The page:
Paul Siddall Seaver

SeaverPaul Siddall Seaver, 88, on August 2, 2020, at home in Palo Alto, Calif. Paul and his twin brother, David, were born in Philadelphia, Pa., on March 19, 1932, to Benjamin and Madge (Tompkins) Seaver. In 1942, the family moved to a dairy farm in Gwynedd, northwest of Philadelphia, where his parents were attracted to the Quaker meeting. Following World War II, Gwynedd Meeting experienced an influx of young men who had been conscientious objectors. Paul and David were inspired by these young Quaker pacifists. Both decided at the age of 14 to join Gwynedd Meeting.

When Paul and David graduated from high school in 1950, they faced the draft for the Korean War. They could have invoked their Quaker upbringing to obtain classification as conscientious objectors. Instead they refused to register for the draft and were sentenced to 18 months in federal prison in Danbury, Conn. They were paroled after serving six-and-a-half months.

Paul completed his undergraduate education at Haverford College. He earned graduate degrees at Harvard University in early modern English history, focusing on religion and radicalism and on the growth and urbanization of London.

In 1954, Paul met Kirsten Andresen, a Norwegian foreign student at Bryn Mawr College. They quickly formed a bond and married in 1956. Their daughter, Hannah, was born in 1960 in London while Paul was doing doctoral research. In 1962, Paul took a teaching job at Reed College in Portland, Ore., where their son, David, was born in 1963. Paul and Kirsten loved to travel. They maintained a flat near Paddington railway station for 32 years, which enabled them to make frequent trips to London to do research.

Paul was very close with his brother, David. It was a painful loss when David died of a stroke at age 53.

In 1964, Paul began a long and distinguished career in the History Department at Stanford University, retiring in 1997. Tributes to his character and service can be found in a memorial notice on Stanford’s website, including his quiet and unassuming brilliance, his wise counsel, his captivating teaching and pioneering research, his selfless devotion to undergraduate education (recognized by two university awards), and his role in building one of the strongest British history programs in the country. His most acclaimed publication, Wallington’s World: A Puritan Artisan in Seventeenth-century London (1985), was one of the first detailed looks at the religious life and thought of a “lower class” Puritan.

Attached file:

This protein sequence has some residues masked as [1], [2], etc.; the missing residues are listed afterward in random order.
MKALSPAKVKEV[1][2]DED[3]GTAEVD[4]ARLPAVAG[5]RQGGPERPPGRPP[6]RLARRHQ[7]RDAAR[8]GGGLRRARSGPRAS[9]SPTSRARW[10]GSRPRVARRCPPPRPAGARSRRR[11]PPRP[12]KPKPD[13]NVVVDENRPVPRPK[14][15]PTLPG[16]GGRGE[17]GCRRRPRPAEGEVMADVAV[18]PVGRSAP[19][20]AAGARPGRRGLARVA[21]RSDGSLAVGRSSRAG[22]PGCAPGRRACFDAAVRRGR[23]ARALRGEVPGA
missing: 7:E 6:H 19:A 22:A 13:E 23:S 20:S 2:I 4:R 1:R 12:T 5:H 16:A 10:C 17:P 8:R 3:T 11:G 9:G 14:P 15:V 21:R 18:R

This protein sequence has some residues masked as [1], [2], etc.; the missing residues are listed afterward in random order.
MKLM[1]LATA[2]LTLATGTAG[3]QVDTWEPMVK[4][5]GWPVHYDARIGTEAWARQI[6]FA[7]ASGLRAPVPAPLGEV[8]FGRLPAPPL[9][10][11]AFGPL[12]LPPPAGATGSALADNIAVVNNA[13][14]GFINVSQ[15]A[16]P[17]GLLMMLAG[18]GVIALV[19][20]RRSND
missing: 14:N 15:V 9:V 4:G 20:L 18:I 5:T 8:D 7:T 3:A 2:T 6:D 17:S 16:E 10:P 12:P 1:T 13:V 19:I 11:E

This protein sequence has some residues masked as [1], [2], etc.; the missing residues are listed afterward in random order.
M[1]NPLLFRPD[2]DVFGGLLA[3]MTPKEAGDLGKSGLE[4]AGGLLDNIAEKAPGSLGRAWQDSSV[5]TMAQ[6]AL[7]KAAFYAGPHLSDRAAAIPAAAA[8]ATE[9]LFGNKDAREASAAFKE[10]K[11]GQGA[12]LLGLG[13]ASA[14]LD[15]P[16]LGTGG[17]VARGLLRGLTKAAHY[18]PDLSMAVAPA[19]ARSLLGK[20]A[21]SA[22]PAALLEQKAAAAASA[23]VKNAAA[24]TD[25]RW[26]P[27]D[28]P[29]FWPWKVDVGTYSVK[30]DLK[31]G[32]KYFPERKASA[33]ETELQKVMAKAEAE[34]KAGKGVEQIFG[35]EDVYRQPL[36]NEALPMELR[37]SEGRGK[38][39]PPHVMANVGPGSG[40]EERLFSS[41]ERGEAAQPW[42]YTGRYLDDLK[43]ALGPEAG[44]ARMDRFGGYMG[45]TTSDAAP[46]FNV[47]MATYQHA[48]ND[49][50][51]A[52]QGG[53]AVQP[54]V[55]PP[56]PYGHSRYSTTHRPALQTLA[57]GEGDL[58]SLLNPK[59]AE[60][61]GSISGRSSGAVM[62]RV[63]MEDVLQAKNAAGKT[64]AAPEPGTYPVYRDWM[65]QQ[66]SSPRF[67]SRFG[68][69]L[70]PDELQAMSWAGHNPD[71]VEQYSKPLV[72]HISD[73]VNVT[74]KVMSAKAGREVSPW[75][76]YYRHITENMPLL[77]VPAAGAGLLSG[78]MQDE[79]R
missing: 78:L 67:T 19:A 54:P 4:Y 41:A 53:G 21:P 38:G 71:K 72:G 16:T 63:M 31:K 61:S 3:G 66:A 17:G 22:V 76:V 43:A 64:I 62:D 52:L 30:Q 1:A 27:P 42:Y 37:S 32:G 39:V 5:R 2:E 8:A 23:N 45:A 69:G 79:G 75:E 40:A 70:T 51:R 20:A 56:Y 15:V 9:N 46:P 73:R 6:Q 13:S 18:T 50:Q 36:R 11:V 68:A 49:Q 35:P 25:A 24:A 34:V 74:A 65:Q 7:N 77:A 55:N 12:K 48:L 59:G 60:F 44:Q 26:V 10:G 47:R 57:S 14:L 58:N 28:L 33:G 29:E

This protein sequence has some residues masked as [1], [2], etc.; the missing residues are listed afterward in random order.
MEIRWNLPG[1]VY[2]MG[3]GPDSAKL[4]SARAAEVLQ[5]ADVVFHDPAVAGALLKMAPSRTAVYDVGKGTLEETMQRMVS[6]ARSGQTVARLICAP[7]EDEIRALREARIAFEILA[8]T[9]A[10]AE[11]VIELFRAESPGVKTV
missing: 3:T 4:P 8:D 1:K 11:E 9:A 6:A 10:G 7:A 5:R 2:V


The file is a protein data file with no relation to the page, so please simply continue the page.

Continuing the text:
In his early years at Stanford during the Vietnam War, Paul counseled young men on their options regarding the draft. He worked closely with other activists, including his father, Ben Seaver, who was then peace education secretary for American Friends Service Committee in San Francisco. Paul served as chairman of the board for the Western Region of the Central Committee for Conscientious Objectors (CCCO), a nonprofit draft counseling organization. It was demanding work, but it was a commitment he couldn’t set aside, not even in the face of threatening phone calls.

Paul had a strong commitment to Palo Alto Meeting. At meeting for worship, he reliably sat in his preferred seat next to those that his mother, Madge, and his aunt Frances Tomkins had occupied for many years. When Paul was invited to talk about why he was drawn to committee work, his answer was simple: “When your meeting calls, you serve.” And indeed, Paul served in various capacities. Not surprisingly, he acted as historian and archivist for many years, sharing his knowledge of Quaker origins and history on multiple occasions.

Paul is survived by his wife, Kirsten Seaver; two children, Hannah Seaver and David Seaver; and four nephews and their families.

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